Later On

A blog written for those whose interests more or less match mine.

Wall Street sees how much money is in pension funds, decides to siphon off as much as they can

with 2 comments

Murtaza Hussain reports at The Intercept:

Coverage of the midterm elections has, understandably, focused on the shift in political power from Democrats toward Republicans. But behind the scenes, another major story has been playing out. Wall Street spent upwards of $300M to influence the election results. And a key part of its agenda has been a plan to move more and more of the $3 trillion dollars in unguarded government pension funds into privately managed, high-fee investments — a shift that may well constitute the biggest financial story of our generation that you’ve never heard of.

Illinois, Massachusetts, and Rhode Island all recently elected governors who were previously executives and directors at firms which managed investments on behalf of state pension funds. These firms are now, consequently, in position to obtain even more of these public funds. This alone represents a huge payoff on that $300M investment made by the financial industry, and is likely to result in more pension money going into investments which offer great benefits for Wall Street but do little for the broader economy.

But Wall Street’s agenda goes beyond any one election cycle. It has been fighting to turn public pensions into private profits for quite some time, steering retirement nest eggs into investments that are complex, charge hefty fees, and that generate big profits for management firms. And it has been succeeding. Of the $3 trillion in public assets currently in pension funds throughout the country, almost a quarter of that has already found its way into so-called “alternative investments” like hedge funds, private equity and real estate. That translates to roughly $660 billion of public money now under private management, invested in assets that are often arcane and opaque but that offer high management and placement fees to Wall Street financiers.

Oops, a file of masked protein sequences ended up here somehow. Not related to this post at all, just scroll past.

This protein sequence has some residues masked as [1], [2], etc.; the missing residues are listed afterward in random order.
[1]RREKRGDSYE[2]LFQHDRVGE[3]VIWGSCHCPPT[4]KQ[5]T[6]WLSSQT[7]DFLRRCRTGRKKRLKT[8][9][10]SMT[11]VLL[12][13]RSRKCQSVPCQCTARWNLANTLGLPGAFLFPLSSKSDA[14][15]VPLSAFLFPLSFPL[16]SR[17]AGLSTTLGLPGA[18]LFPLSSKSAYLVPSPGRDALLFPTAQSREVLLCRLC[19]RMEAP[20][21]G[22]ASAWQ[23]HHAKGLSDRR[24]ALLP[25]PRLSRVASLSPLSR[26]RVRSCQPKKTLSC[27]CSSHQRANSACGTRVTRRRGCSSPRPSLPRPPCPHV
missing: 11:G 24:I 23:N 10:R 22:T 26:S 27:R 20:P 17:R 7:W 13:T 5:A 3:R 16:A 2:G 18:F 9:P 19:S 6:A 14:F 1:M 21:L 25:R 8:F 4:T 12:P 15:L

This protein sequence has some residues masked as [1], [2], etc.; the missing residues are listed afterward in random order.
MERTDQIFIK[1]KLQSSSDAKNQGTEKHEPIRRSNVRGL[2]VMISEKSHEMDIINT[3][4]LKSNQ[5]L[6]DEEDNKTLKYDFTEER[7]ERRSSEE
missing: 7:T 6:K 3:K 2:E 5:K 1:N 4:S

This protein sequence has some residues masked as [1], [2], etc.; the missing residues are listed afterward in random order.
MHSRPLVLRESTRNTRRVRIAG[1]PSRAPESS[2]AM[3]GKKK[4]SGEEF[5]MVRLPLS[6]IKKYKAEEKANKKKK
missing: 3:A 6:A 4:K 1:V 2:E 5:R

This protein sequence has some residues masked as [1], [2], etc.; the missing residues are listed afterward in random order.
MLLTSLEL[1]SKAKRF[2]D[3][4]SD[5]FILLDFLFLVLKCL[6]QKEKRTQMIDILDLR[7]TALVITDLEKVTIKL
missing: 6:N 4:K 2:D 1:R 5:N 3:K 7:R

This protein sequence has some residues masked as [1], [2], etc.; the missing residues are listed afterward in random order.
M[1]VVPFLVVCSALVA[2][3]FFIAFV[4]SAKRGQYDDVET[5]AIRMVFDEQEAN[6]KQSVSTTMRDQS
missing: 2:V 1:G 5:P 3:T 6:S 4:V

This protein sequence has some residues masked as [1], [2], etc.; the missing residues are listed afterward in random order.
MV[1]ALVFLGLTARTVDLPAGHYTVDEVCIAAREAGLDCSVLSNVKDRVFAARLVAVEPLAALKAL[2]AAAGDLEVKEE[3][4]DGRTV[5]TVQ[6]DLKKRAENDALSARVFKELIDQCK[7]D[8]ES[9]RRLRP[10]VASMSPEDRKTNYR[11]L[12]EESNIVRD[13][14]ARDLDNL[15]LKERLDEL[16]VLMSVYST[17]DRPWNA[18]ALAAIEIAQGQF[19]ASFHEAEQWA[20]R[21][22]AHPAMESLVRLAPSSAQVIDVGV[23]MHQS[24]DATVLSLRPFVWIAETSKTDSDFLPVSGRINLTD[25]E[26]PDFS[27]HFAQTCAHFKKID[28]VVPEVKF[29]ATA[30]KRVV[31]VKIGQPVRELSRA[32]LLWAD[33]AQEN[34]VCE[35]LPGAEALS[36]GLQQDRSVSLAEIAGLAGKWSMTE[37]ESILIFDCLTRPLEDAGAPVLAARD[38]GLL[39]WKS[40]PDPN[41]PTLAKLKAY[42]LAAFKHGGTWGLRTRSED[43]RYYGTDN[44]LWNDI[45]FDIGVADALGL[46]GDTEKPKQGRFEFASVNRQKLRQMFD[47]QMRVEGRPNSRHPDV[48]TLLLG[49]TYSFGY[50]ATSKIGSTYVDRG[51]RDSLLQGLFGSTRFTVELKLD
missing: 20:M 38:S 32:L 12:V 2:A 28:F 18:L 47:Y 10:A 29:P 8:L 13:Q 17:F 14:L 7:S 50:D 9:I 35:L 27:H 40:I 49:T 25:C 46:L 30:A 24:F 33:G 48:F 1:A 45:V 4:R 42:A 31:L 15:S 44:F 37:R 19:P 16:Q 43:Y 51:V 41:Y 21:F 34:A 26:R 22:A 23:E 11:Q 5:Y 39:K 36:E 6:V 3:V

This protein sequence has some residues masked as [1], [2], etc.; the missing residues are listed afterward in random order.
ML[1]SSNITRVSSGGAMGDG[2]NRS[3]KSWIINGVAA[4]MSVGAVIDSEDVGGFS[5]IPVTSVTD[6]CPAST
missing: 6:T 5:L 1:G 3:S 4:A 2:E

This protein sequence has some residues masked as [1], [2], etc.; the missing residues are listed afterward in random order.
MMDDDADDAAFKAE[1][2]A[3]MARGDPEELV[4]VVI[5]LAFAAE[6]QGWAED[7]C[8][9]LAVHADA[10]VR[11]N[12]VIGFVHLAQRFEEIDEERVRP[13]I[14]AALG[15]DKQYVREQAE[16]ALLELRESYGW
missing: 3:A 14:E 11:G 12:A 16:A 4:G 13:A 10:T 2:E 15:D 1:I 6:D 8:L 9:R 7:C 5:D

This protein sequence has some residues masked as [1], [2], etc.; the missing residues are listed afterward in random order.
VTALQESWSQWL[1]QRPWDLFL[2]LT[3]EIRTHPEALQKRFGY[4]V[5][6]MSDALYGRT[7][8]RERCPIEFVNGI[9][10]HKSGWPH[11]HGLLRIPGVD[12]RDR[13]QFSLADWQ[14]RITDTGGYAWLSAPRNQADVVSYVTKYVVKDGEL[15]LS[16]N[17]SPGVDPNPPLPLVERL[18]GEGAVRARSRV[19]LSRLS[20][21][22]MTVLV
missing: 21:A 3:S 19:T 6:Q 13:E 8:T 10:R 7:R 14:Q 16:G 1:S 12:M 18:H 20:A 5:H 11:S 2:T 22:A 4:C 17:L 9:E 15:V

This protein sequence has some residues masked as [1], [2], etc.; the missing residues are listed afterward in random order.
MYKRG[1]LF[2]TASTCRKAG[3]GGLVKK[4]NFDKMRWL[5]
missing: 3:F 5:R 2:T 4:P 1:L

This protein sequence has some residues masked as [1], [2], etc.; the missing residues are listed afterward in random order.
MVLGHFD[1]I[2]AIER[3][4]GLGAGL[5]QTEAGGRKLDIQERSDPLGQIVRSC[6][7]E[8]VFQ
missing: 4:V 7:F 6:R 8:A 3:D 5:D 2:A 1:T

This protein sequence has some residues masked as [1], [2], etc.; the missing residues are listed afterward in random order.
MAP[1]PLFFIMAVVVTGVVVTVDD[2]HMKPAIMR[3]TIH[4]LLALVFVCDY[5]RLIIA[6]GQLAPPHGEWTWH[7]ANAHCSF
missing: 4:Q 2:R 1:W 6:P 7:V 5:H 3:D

Our recent financial crisis demonstrated just how risky and potentially destructive these types of assets can be — so the question becomes, why is so much money going into them?

David Sirota has been one of the few journalists to cover this story in depth, and to expose the widespread political corruption that’s gone along with it. “It’s one of the biggest economic stories in the world because the amounts of money are so huge” says Sirota. “It is happening in every state and every city in the country.”

In 2011 the Wall Street Journal reported that the Blackstone Group — one of the largest private equity firms in the world, with an investment pool of $111 billion dollars — saw “about $37 of every $100” of its funds come from investments from state and local pension plans. That’s a huge sum, and it’s therefore unsurprising that Blackstone lobbies state governments to help steer more pension money its way. . .

Continue reading.

Stopping this would require a functional Congress that wants to protect citizens. Thus it will be hard to stop.

Written by LeisureGuy

20 November 2014 at 11:17 am

2 Responses

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  1. Reblogged this on Citizens, not serfs.

    prayerwarriorpsychicnot

    20 November 2014 at 10:07 pm

  2. How else are they supposed to prop up the Wall Street ponzi schemes in order to avoid another 2008 collapse. Oh yeah, dump social security funds into the stock market. Hedge funds- make two bets against each other with odds favoring both and win no matter which bet pays off. How is that legal or ethical?

    Arne

    21 November 2014 at 5:12 am


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